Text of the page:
Stains affect the schedule
What type of stain you use also determines how you schedule your lab. If you use ethidium bromide, or one of the new fluorescent stains, you need to analyze or take pictures of the gels on the same day they are run. Otherwise the bands diffuse with time and you lose resolution. Large bands will lose their sharpness; small and faint bands may disappear entirely.
If you use CarolinaBLU™, you can easily examine the gels at a later time. Once gels are stained with CarolinaBLU™ the DNA bands do not readily diffuse. Store the gels in a refrigerator, in just enough distilled water to keep them hydrated. Smaller bands, such as PCR products that are only a few hundred base pairs in size, still diffuse some and should be viewed within 24 hr. However, larger bands such as those resulting from digestion of lambda DNA and plasmids retain their clarity for weeks or months if the gels are stored properly.
If you use CarolinaBLU™, factor into your scheduling that optimum visualization of the bands is not reached until 4 to 5 hr after destaining. More intense bands can often be visualized immediately after the 15 to 20 min staining step, but often the simplest thing to do is to destain the gels overnight.
Another option to help fit an electrophoresis lab into your schedule is to run the gels overnight at very low voltage (10 to 15 V). You may have to play with the timing to figure out exactly what voltage works best for your scheduling and your particular lab. How long gels take to run-especially over a long time period such as overnight-will vary depending on the particular gel box, the percentage of the gel run, and the size of the DNA fragments in the sample.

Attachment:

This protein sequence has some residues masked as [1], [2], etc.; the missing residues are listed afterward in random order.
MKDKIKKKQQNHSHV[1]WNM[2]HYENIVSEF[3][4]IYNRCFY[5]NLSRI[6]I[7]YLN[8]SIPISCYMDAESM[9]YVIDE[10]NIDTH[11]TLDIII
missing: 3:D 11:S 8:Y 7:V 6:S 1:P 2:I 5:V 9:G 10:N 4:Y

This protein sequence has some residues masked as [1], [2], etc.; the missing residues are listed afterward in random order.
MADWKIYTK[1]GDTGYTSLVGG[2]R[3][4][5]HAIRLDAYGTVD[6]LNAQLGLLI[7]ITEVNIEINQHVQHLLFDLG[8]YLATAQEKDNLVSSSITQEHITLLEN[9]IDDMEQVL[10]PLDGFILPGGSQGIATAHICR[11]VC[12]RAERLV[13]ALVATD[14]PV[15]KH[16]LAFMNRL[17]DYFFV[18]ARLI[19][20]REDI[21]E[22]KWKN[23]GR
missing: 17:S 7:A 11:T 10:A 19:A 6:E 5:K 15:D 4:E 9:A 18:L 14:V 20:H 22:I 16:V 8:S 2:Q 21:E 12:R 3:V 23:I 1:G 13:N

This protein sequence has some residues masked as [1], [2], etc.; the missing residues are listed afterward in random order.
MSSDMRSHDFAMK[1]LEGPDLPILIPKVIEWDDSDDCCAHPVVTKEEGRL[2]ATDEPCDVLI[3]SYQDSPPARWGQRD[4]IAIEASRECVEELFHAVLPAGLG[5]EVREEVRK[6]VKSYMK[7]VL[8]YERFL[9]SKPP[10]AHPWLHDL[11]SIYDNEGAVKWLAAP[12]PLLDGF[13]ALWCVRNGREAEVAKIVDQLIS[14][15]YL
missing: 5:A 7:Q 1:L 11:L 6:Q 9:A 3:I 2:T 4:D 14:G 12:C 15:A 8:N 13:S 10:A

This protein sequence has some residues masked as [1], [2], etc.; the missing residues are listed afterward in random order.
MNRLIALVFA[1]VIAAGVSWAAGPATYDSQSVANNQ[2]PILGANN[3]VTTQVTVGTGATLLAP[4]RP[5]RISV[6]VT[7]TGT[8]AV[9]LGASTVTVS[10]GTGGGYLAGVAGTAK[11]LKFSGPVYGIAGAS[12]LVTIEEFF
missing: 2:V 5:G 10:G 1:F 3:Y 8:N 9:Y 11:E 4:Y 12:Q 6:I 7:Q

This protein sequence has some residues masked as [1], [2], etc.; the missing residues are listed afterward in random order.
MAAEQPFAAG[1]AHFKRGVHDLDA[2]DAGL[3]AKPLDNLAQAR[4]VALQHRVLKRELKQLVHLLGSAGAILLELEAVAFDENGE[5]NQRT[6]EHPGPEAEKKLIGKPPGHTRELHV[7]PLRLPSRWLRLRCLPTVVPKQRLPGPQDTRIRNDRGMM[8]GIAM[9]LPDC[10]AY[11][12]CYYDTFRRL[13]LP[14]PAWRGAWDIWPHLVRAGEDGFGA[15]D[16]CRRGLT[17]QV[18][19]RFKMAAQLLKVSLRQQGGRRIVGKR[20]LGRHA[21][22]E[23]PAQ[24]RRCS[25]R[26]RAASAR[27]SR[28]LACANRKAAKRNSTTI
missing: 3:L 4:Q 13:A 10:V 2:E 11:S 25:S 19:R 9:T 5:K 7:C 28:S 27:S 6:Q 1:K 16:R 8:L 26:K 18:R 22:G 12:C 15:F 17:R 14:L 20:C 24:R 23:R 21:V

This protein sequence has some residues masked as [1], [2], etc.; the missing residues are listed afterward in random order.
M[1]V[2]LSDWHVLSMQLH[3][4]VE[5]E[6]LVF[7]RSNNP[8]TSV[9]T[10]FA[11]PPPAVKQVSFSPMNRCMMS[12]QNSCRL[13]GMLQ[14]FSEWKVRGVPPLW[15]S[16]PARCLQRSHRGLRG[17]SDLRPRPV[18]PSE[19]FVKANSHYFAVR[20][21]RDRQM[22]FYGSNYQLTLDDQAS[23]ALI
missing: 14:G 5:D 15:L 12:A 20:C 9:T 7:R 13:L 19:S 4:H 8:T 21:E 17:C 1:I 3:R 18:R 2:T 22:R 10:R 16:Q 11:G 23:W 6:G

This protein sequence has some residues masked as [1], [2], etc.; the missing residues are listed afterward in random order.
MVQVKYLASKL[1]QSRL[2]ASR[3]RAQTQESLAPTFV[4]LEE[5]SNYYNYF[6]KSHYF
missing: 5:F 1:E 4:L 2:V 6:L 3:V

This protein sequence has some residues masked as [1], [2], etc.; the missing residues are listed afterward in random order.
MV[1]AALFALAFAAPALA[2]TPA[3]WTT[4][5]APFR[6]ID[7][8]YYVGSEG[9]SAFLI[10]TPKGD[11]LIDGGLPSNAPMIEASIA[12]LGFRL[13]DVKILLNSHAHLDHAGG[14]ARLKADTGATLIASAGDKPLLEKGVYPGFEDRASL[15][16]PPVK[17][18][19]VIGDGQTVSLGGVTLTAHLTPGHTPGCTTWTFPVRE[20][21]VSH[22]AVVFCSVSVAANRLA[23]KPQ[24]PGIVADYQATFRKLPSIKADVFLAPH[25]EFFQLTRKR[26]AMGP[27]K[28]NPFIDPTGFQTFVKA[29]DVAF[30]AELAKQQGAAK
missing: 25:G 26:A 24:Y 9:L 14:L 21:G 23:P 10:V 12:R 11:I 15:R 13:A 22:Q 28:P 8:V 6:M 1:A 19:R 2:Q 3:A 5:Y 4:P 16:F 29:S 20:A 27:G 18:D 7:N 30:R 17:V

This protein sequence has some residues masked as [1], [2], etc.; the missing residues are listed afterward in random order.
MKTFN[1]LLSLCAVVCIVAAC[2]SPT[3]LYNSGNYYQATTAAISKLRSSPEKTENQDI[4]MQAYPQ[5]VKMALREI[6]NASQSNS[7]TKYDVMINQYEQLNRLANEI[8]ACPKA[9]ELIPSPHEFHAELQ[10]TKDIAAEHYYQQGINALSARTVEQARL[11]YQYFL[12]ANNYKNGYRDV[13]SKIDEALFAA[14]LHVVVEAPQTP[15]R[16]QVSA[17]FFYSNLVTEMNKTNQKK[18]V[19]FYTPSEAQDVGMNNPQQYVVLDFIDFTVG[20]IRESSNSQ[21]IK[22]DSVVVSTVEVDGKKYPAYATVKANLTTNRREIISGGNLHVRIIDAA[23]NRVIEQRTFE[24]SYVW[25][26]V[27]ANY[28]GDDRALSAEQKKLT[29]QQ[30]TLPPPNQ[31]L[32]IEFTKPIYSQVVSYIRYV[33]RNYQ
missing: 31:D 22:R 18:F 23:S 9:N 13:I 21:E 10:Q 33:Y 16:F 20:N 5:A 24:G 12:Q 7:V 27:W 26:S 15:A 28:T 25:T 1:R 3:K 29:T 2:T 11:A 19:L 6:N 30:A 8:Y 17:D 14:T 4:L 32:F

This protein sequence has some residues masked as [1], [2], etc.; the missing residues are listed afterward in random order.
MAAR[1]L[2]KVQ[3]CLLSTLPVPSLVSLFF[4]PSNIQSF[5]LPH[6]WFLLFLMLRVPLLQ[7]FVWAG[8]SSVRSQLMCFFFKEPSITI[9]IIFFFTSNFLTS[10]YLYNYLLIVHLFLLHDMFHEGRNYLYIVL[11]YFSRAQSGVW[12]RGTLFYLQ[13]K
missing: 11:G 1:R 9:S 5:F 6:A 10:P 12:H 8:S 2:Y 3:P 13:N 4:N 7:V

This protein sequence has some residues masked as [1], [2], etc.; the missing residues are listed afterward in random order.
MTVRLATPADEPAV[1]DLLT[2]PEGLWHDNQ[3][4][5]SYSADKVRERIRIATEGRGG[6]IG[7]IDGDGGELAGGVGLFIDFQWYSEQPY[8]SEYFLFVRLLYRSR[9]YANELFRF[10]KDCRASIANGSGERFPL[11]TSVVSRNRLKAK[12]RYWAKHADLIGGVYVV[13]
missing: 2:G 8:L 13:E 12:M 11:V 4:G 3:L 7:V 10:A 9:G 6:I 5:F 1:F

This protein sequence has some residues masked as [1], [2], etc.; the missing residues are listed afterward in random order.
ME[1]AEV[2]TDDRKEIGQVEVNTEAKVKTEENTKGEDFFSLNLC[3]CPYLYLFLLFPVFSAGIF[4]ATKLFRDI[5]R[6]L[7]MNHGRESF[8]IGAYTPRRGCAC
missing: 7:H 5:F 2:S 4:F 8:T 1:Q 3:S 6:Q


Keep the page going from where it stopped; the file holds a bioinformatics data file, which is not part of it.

Fast gels-fast results
Consider Carolina’s new Fast Gels Kit for fast results. In place of the TAE or TBE buffer used in most kits, it uses a new patented buffer that allows you to run the gels at high speed without a decrease in band resolution. The kit’s gels can run in 15 to 18 min if you use a 290-V power supply. Even if you don’t have a power supply capable of that voltage, you can still gain some time by running the gels at a higher voltage than you normally do. The resulting gain of even 5 to 10 minutes can make a big difference in the classroom.
The Fast Gels lab manual includes 2 different scenarios to use. One scenario focuses on the genetic screening of children in a family to determine if they have inherited a cancer-associated mutation from their father. The other is an environmental forensics scenario in which confiscated fish are DNA fingerprinted to determine if a man has been illegally fishing in a protected area.
Any of the tips and practical advice discussed in this article can be used to help fit an electrophoresis lab into your classroom schedule. We hope you've discovered some that fit your teaching style and budget. The benefits your students will get from doing a hands-on electrophoresis lab make the planning well worth the effort.